For newer power stations and as a retrofit to existing stations, an alternative ash disposal system is one where both the bottom ash and fly ash are mixed and pumped as high concentration slurry to a disposal site. At a retrofit power station, fly ash is removed from the precipitators or fabric filters by a pneumatic conveying system and conveyed to a High Concentration Slurry Disposal (HCSD) storage silo. The bottom ash is removed from the boilers by a dry removal system and after passing through a hammer mill, where the size is reduced to < 8 millimetres, is also pneumatically conveyed to the HCSD storage silo. The ash from the HCSD storage silo is mixed as high concentration slurry Cw of 63 per cent in a mixing plant and pumped using diaphragm pumps at a flow rate of 100 m3h-1 to the disposal site in a 150 millimetres diameter pipeline with a pressure of 3 megapascals.

Materials handling solution for alternative disposal to underground voids

Using mineral processing tailings to produce paste backfill with a binder is well proven and documented in specific engineering publications, such as the Australian Centre for Geomechanics. This field of extensive and proven commercially viable research is primarily aimed at increasing mining extraction ratios with structurally competent backfill.

An important way in which paste backfilling is beneficial is through reduction of adverse environmental effects of tailings dams. There are numerous underground mine voids being filled with tailings in Australia, South Africa and elsewhere. It is not always possible to put all tailings back underground due to insufficient underground voids, but tailings dam sizes can be significantly reduced.

Chemically bound and stabilised tailings are already status quo in metalliferous mining where improved mining efficiencies have justified the additional cost as a backfill.

In the coal industry in Europe, Deutsche Montan Technologie (DMT) developed a coal mine backfilling system that was installed in the 1990s at the Walsum Mine [3]. The mine is being backfilled with residual material from processing and combustion of coal, including incineration of domestic refuse and sewage sludge. This system had a mixing and pumping station on the surface which delivered a 100 m3 h-1 at 12 megapascals of paste according to specific criteria to match both desired high solids content and low-pressure loss. The paste is pumped through pipes to the coal faces using powerful piston pump. This system successfully pumps the paste up to 12 kilometres through a 200 millimetres pipeline to the working face at a depth of 800 metres.  The paste is deposited in the goaf by using trailing pipes. The paste accumulates in the collapsed mined area and does not flow to other areas of the mine. Unlike the conventional hydraulic stowing methods, there is no necessity to capture the conveying water and pump it back to the surface.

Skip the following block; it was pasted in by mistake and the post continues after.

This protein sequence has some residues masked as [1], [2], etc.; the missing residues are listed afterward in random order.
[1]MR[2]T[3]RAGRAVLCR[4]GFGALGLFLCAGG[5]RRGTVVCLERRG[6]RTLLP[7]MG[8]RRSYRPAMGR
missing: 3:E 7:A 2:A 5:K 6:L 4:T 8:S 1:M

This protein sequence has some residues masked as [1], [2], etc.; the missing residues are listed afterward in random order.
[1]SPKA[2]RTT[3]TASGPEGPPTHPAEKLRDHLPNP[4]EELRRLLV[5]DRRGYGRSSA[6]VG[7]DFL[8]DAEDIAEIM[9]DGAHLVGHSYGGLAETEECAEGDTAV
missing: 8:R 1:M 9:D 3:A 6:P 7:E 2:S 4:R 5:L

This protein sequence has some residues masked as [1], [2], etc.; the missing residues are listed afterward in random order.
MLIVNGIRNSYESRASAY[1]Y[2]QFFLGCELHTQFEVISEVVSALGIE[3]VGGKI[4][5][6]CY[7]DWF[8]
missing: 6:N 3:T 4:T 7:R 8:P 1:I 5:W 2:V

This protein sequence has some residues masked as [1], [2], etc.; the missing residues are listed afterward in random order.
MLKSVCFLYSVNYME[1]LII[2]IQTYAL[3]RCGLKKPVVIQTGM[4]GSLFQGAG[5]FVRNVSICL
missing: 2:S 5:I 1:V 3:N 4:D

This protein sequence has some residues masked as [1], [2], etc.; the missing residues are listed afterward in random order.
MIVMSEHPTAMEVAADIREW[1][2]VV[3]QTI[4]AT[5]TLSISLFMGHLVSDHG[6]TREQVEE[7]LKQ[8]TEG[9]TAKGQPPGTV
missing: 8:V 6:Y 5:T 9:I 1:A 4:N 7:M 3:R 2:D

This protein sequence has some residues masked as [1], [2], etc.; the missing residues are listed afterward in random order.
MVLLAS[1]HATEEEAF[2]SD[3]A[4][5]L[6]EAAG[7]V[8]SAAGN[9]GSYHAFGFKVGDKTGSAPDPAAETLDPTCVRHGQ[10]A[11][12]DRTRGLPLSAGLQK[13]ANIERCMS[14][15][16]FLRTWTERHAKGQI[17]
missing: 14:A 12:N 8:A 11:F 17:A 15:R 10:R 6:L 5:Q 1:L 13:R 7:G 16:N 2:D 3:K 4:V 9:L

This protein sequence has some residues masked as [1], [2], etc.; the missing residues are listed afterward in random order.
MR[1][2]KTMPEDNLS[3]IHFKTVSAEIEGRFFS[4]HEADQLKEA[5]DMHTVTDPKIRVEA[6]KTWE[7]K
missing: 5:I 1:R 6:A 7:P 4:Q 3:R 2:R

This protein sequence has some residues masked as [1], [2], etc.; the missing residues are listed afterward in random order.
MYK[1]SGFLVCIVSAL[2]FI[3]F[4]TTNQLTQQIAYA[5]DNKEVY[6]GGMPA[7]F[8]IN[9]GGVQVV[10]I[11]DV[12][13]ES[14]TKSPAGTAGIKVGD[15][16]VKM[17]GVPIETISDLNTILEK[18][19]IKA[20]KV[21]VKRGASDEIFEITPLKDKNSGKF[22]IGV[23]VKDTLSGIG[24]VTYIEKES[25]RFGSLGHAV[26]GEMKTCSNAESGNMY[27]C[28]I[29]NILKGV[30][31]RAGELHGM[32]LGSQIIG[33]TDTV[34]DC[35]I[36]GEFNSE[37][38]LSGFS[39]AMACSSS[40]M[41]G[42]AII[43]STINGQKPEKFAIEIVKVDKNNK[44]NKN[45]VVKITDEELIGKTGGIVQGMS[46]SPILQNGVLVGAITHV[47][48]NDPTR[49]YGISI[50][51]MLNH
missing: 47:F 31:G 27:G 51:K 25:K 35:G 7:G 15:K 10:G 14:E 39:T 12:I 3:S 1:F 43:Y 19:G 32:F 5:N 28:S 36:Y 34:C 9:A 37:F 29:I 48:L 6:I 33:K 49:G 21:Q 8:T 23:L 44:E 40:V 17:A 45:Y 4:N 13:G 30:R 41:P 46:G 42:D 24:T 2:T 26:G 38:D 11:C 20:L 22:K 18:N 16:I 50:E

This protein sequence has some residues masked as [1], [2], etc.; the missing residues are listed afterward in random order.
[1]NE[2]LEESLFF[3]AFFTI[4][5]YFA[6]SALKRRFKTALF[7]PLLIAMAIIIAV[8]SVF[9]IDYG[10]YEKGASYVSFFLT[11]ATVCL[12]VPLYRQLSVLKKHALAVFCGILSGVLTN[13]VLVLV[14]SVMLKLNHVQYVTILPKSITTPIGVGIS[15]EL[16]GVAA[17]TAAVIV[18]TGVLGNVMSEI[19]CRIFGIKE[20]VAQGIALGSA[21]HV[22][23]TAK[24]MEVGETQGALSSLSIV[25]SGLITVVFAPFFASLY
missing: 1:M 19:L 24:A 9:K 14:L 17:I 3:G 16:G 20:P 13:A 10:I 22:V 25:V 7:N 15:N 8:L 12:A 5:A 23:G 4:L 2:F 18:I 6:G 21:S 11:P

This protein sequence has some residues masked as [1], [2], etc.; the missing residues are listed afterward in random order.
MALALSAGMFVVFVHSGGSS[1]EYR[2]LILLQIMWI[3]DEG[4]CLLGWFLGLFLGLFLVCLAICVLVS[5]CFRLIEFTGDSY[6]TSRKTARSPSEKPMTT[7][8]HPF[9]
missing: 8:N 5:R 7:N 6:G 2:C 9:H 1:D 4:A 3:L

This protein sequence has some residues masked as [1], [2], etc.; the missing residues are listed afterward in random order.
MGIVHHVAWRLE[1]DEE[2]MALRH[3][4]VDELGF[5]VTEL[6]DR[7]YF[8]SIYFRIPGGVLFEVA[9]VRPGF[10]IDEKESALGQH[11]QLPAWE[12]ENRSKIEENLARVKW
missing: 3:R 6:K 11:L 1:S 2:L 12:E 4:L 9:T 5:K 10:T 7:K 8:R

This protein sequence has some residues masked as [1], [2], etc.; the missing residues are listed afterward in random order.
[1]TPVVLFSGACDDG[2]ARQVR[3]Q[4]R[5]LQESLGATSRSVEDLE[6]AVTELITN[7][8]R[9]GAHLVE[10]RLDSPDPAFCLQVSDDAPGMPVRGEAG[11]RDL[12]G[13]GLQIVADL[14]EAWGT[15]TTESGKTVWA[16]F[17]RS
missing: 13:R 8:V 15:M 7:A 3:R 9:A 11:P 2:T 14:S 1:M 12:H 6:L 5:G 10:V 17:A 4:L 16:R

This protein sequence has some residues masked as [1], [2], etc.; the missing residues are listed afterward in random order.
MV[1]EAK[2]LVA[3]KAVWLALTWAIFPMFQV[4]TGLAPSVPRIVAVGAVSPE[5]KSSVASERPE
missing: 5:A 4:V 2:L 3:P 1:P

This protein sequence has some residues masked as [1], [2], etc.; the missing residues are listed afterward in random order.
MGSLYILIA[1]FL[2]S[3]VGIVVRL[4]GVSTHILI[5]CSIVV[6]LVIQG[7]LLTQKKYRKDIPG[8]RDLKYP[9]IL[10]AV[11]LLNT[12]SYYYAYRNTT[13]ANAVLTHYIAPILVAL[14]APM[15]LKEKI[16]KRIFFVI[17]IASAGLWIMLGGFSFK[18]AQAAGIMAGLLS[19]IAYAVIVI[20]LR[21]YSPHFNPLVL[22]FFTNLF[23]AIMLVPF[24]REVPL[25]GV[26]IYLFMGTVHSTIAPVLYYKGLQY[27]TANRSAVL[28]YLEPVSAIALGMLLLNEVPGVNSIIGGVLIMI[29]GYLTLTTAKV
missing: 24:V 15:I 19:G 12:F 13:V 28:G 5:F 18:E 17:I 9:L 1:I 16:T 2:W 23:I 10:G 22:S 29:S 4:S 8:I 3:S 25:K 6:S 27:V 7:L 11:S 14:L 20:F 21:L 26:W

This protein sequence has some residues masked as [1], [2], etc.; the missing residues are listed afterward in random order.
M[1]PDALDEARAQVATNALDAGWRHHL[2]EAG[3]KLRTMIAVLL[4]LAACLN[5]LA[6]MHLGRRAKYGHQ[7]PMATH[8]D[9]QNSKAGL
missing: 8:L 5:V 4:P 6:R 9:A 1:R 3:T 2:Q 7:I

A paste for backfill can be prepared from refuse material from a coal washery, that is thickener underflow material and ground rejects. A paste pumping trial conducted at the University of Newcastle indicate the material comprising finely ground reject mixed with thickener underflow material can be pump at a Cw up to 75 per cent.  This paste could be left in the pipeline for long periods and the pumping system restarted, and it could be pumped long distance for depositing underground.

There are alternatives to tailings dams and these should be considered by any mine. Serious consideration should be given to the acceptance of one in a million failure rates with numerous failures of tailing dams resulting in loss of life, destruction of homes and infrastructure and environmental pollution. Although current practices attempt to mitigate these risks, claiming that catastrophic events are reduced to the level of one in a million or less, there is still some argument that this may not be enough, and may not be achievable when considering the longevity of the dam and human factors involved in design, building and maintenance.

The principle of returning the refuse to the place of origins as a backfill is a logical solution that should be pursued where possible. The principal of using dewatering, binder and paste pumping for dry-stacking new dams or landforms should be pursued to eliminate risks of tailings dams. Technologies to implement alternative methods exist and are proven. The additional cost of this could be justified by closely examining the true indirect costs.

References

1. https://www.wise-uranium.org/mdaf.

2. Feynman R., “Personal Observations on the Reliability of the Shuttle” http://www.fotuva.org/feynman/challenger-appendix.htm1.

3. Mez W., and Deguchi G., Goaf Cavity Filling. A Special Paste Backfill Method for the Coal Mining Industry, Power, Volume 49, No. 253, 1999, pp 56-62.